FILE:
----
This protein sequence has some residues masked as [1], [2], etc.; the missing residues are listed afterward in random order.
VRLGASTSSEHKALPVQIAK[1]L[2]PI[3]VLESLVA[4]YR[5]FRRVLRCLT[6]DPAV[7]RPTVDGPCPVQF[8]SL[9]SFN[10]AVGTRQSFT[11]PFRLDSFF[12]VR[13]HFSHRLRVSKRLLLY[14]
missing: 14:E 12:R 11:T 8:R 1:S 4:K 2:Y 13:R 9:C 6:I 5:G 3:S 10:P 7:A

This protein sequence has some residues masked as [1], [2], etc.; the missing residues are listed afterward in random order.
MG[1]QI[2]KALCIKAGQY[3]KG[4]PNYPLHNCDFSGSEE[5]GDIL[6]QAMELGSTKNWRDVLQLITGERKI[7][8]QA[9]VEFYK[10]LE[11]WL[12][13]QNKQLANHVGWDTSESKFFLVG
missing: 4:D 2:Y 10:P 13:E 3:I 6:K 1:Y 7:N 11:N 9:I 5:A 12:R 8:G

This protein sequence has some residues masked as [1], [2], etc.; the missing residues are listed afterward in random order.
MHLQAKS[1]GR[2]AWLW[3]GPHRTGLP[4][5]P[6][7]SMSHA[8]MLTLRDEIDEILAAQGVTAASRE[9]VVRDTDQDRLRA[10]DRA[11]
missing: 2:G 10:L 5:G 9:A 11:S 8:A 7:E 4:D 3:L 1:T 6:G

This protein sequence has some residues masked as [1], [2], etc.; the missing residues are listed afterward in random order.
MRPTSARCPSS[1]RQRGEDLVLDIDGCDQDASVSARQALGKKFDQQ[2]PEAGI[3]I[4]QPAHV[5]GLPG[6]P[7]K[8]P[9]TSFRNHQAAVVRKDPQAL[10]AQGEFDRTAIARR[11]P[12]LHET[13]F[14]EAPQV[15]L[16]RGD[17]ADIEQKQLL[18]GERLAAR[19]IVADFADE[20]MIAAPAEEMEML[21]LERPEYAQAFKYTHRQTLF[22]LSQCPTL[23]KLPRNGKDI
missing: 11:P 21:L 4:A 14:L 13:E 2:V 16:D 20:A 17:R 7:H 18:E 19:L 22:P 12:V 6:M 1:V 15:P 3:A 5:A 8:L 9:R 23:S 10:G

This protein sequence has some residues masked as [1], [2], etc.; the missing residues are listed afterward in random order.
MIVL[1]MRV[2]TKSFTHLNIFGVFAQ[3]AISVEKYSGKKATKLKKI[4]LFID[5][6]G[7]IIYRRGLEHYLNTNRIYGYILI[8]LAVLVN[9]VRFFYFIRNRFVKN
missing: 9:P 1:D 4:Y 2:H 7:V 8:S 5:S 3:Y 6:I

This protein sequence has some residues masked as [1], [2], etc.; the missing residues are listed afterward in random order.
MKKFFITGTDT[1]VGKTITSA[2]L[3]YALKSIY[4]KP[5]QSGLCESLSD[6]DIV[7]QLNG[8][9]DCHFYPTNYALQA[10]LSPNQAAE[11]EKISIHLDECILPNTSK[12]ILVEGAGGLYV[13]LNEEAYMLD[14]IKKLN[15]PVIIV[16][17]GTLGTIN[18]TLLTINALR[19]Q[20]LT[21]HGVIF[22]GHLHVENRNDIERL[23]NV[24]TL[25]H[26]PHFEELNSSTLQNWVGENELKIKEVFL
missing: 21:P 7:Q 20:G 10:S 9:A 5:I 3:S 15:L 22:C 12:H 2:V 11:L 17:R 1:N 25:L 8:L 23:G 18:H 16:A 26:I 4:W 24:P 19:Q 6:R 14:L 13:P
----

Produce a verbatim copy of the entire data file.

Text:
This protein sequence has some residues masked as [1], [2], etc.; the missing residues are listed afterward in random order.
VRLGASTSSEHKALPVQIAK[1]L[2]PI[3]VLESLVA[4]YR[5]FRRVLRCLT[6]DPAV[7]RPTVDGPCPVQF[8]SL[9]SFN[10]AVGTRQSFT[11]PFRLDSFF[12]VR[13]HFSHRLRVSKRLLLY[14]
missing: 14:E 12:R 11:T 8:R 1:S 4:K 2:Y 13:R 9:C 6:I 5:G 3:S 10:P 7:A

This protein sequence has some residues masked as [1], [2], etc.; the missing residues are listed afterward in random order.
MG[1]QI[2]KALCIKAGQY[3]KG[4]PNYPLHNCDFSGSEE[5]GDIL[6]QAMELGSTKNWRDVLQLITGERKI[7][8]QA[9]VEFYK[10]LE[11]WL[12][13]QNKQLANHVGWDTSESKFFLVG
missing: 4:D 2:Y 10:P 13:E 3:I 6:K 1:Y 7:N 11:N 9:I 5:A 12:R 8:G

This protein sequence has some residues masked as [1], [2], etc.; the missing residues are listed afterward in random order.
MHLQAKS[1]GR[2]AWLW[3]GPHRTGLP[4][5]P[6][7]SMSHA[8]MLTLRDEIDEILAAQGVTAASRE[9]VVRDTDQDRLRA[10]DRA[11]
missing: 2:G 10:L 5:G 9:A 11:S 8:A 7:E 4:D 3:L 1:T 6:G

This protein sequence has some residues masked as [1], [2], etc.; the missing residues are listed afterward in random order.
MRPTSARCPSS[1]RQRGEDLVLDIDGCDQDASVSARQALGKKFDQQ[2]PEAGI[3]I[4]QPAHV[5]GLPG[6]P[7]K[8]P[9]TSFRNHQAAVVRKDPQAL[10]AQGEFDRTAIARR[11]P[12]LHET[13]F[14]EAPQV[15]L[16]RGD[17]ADIEQKQLL[18]GERLAAR[19]IVADFADE[20]MIAAPAEEMEML[21]LERPEYAQAFKYTHRQTLF[22]LSQCPTL[23]KLPRNGKDI
missing: 11:P 21:L 4:A 14:L 13:E 2:V 16:D 20:A 17:R 7:H 18:E 19:L 22:P 12:V 6:M 1:V 15:P 3:A 5:A 8:L 9:R 23:S 10:G

This protein sequence has some residues masked as [1], [2], etc.; the missing residues are listed afterward in random order.
MIVL[1]MRV[2]TKSFTHLNIFGVFAQ[3]AISVEKYSGKKATKLKKI[4]LFID[5][6]G[7]IIYRRGLEHYLNTNRIYGYILI[8]LAVLVN[9]VRFFYFIRNRFVKN
missing: 9:P 1:D 4:Y 2:H 7:V 8:S 5:S 3:Y 6:I

This protein sequence has some residues masked as [1], [2], etc.; the missing residues are listed afterward in random order.
MKKFFITGTDT[1]VGKTITSA[2]L[3]YALKSIY[4]KP[5]QSGLCESLSD[6]DIV[7]QLNG[8][9]DCHFYPTNYALQA[10]LSPNQAAE[11]EKISIHLDECILPNTSK[12]ILVEGAGGLYV[13]LNEEAYMLD[14]IKKLN[15]PVIIV[16][17]GTLGTIN[18]TLLTINALR[19]Q[20]LT[21]HGVIF[22]GHLHVENRNDIERL[23]NV[24]TL[25]H[26]PHFEELNSSTLQNWVGENELKIKEVFL
missing: 21:P 7:Q 20:G 10:S 9:A 5:I 3:S 15:L 22:C 12:H 2:V 11:L 17:R 1:N 25:L 8:L 23:G 18:H 16:A 26:I 4:W 24:P 19:Q 6:R 14:L 13:P